View Full Version : Troubled Minds and Purple Hearts

01-26-09, 09:49 AM
January 26, 2009
Op-Ed Contributor
Troubled Minds and Purple Hearts

Northampton, Mass.

THE Pentagon’s recent decision not to award the Purple Heart to veterans and soldiers suffering from post-traumatic stress has caused great controversy. Historically, the medal has gone only to those who have been physically wounded on the battlefield as a result of enemy action. But with approximately one-third of veterans dealing with symptoms of combat stress or major depression, many Americans are disappointed with the Pentagon’s decision; many more are downright appalled. As a former Marine infantry officer and Iraq war veteran, I would urge the Pentagon to consider a different solution altogether.

First, let me say that both sides of the Purple Heart debate have expressed some reasonable concerns. Those who believe that the Purple Heart should be reserved strictly for the physically wounded hold a more traditional sense of the battlefield in which wounds are bloody and undeniable. The gashes of war carry an irrevocable purity that tends to make the issue concrete and uncomplicated.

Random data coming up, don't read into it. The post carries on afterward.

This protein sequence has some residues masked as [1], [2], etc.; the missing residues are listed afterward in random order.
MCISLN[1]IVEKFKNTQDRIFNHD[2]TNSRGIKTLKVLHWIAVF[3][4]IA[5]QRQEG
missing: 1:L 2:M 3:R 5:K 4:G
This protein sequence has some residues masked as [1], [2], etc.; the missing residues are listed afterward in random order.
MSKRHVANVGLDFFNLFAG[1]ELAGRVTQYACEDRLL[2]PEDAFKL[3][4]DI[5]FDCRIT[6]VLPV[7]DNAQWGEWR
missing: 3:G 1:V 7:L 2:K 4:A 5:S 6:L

And yet there have been complications. During the 2004 presidential election, John Kerry’s Purple Hearts, awarded for his service in Vietnam, were labeled by his opponents “purple owies” because the wounds he suffered were not considered dire enough. It was a petty episode, to be sure, but it demonstrated the disparate views of this medal. In the interests of guarding the nobility of the Purple Heart, many service members, including me, have suggested that not every last physical wound merits a decoration.

When I was in Iraq, the most common wound behind the many Purple Hearts we awarded was the “perforated eardrum,” an eardrum punctured by the concussion of a nearby explosion. In the vast majority of cases, no blood was ever shed. Seldom did these marines ever miss a day of full duty. And yet they were all awarded the coveted medal.

Admittedly, I was dubious about the “recognition” of these and other lesser wounds; I felt that in a way they subverted the obvious intent of the Purple Heart — honoring soldiers who have been seriously hurt. But where to draw the line? Perhaps it should be awarded only to those who required admittance into a combat support hospital. “The Purple Heart deserves at least one night out of action,” I argued at the time. But my own commander stood fast by the rules, affirming: “A combat wound is a combat wound, no matter how small. So they get the medal.”

A year later, back at Camp Lejeune, N.C., I was making calls to the families of wounded marines — a difficult duty even when the wounds were minor. But I noticed during that time that I never once made a call to a family about a marine’s psychological wounds. I never got a casualty report for post-traumatic stress, despite the rising number of veteran suicides. Never once.